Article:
You can hear one of the great German poems of the last century, “Todesfuge” (bilingual text here), read by the author himself here and (in RealAudio, along with his recordings of other poems) here (thanks, Baloney!). It’s quite an experience. Link via Cinderella Bloggerfeller, who also has an amusing riff on the alleged difference between Romanian and its Soviet offshoot Moldavian (Thursday, June 12, 2003, ROMANIAN AND MOLDAVIAN AGAIN; permalinks are, of course, bloggered).


  1. Plenty more here (in downloadable (!) realaudio)

  2. Wow, thanks — I’ll add that link to the post.

  3. Wheew – like you say, an experience! Thanks for the bilingualink for the language-challenged. Such power in that voice.

  4. I first heard that recording at a lecture/reading in San Francisco, when John Felstiner, Celan’s passionate biographer, presented it to a small group of people who came to hear him talk about his then new book, “Paul Celan: Poet, Survivor, Jew ” (1995).
    The first publication of “Todesfuge,” according to Felstiner, was in Romanian, in May 1947 … and it was translated by Petre Solomon, as someone already mentioned, I believe.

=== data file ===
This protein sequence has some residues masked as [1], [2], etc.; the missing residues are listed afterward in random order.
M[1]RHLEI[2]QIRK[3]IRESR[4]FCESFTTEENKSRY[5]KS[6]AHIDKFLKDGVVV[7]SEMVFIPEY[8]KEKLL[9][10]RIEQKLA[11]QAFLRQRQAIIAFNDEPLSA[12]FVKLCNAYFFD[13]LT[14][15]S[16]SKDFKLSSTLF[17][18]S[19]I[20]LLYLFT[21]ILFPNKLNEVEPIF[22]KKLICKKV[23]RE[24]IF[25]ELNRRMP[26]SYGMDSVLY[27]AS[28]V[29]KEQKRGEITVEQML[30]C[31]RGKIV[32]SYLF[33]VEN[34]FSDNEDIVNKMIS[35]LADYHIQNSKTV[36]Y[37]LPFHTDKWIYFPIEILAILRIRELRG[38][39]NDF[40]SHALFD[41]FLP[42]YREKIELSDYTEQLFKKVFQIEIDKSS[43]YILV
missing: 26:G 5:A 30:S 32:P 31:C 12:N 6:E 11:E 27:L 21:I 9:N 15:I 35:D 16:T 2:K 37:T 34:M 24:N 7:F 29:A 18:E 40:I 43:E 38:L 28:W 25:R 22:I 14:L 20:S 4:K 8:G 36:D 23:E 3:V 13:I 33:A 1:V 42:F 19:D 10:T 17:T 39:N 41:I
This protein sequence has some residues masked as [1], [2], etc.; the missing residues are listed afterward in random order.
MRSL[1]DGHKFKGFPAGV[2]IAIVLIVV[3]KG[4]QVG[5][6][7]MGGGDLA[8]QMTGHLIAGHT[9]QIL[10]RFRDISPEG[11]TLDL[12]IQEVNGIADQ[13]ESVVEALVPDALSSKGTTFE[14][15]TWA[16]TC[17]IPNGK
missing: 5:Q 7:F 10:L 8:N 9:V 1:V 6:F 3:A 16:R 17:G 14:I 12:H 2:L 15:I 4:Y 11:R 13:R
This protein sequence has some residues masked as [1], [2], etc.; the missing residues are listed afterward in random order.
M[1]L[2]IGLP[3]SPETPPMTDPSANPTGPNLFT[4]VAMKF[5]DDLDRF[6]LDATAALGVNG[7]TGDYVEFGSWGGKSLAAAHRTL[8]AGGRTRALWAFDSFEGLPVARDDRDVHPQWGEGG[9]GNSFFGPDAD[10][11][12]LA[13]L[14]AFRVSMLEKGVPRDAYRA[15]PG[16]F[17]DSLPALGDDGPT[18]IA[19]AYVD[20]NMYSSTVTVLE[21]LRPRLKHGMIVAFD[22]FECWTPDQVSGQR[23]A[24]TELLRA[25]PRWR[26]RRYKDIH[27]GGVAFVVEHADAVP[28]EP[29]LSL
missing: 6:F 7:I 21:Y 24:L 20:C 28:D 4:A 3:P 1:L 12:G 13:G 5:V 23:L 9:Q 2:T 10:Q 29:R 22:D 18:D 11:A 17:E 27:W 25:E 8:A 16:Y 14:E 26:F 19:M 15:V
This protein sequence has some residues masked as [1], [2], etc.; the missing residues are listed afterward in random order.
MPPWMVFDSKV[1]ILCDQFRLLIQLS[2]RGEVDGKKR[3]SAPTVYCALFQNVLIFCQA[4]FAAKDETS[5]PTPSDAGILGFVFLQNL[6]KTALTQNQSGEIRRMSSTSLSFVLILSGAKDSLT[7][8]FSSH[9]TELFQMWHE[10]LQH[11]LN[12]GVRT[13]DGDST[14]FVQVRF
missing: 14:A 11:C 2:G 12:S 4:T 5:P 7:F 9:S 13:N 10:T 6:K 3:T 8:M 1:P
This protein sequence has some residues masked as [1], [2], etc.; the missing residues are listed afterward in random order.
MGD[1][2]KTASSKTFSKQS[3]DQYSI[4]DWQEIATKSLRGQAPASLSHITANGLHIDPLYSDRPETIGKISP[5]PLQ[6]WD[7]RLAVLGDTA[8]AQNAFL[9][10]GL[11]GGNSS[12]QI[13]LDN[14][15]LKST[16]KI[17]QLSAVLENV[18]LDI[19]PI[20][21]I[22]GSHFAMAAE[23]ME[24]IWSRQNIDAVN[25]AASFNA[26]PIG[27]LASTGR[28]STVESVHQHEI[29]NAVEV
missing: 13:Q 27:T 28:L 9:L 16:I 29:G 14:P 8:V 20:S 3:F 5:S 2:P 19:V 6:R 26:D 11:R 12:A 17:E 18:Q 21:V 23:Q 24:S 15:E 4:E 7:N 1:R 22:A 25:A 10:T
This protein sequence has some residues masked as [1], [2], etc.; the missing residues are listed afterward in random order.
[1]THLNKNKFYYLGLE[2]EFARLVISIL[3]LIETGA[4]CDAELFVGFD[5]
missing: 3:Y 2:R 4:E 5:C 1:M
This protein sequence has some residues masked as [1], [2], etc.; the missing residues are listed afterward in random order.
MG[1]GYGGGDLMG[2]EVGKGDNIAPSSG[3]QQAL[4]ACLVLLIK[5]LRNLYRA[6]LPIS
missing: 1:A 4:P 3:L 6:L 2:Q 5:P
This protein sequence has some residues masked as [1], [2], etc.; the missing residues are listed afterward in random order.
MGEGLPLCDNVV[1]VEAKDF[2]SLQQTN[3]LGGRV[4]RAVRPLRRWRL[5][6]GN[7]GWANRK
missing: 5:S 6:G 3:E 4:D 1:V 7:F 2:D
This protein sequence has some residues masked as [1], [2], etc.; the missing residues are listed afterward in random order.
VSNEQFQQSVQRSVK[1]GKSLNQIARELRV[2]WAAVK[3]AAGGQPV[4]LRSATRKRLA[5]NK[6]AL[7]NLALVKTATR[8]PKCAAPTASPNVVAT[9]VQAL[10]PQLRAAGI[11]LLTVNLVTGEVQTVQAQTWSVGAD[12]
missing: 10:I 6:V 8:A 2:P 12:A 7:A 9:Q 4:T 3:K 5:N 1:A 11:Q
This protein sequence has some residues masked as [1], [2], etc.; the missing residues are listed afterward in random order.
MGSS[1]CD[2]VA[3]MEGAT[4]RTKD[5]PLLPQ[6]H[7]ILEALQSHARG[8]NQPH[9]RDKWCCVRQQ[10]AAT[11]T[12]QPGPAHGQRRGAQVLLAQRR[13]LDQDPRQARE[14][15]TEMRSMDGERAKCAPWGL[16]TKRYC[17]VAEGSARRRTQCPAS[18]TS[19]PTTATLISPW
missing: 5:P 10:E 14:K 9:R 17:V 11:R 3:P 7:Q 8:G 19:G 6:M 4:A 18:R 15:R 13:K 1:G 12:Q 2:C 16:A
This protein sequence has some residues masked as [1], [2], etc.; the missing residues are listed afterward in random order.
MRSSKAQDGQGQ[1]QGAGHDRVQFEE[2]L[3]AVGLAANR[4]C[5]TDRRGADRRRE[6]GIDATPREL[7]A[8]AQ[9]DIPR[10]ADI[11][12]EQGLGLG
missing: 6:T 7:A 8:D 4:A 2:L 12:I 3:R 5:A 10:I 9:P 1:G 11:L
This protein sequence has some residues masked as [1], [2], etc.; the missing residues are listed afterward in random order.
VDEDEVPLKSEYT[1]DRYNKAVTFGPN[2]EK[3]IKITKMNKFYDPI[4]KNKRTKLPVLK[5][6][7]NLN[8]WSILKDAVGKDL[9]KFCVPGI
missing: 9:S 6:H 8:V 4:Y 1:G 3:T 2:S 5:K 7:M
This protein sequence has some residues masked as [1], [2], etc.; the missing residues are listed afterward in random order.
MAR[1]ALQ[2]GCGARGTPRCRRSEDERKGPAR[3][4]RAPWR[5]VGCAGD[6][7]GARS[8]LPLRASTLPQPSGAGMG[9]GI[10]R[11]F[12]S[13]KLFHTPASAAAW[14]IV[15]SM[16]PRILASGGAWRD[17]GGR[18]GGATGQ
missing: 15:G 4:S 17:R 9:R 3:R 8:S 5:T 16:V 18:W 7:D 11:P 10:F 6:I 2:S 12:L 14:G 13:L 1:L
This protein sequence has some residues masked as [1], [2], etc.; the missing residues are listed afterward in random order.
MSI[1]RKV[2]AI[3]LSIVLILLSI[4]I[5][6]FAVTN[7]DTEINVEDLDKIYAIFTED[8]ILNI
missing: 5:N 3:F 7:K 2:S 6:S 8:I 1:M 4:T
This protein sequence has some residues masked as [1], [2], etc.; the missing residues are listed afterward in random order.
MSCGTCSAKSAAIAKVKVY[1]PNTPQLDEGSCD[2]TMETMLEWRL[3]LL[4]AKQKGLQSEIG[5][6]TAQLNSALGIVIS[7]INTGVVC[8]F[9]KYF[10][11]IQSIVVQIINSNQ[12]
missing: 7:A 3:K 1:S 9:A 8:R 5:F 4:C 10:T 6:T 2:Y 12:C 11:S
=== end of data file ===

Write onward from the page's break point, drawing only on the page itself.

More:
Felstiner draws attention to the Hebrew translation of this poem, especially in the pairing of “dusk” and “daybreak” in the opening line. Here is the quote from Felstiner’s book:
    “The antagonism to life embedded in Celan’s opening comes through with extra force in Hebrew translations. For ‘Black milk of daybreak’ they have Chalav shachor shel shachar, using the root shared by shachor (“black”) and shachar (“dawn”) — words spelled the same, [here the Hebrew word inserted by Felstiner in Hebrew characters] with only a vowel sign distinguishing them. In the twinkling of an eye (the Hebrew version implies), dawn can go dark.”

  5. Thanks so very much for this link. It was a supreme pleasure to hear Celan read this poem.

  6. This site certainly deserves to be much more widely known

  7. Thanks for the comment @ caterina.net directing me to this – I must’ve looked right through it when you 1st poted it.

  8. Posted it, even.

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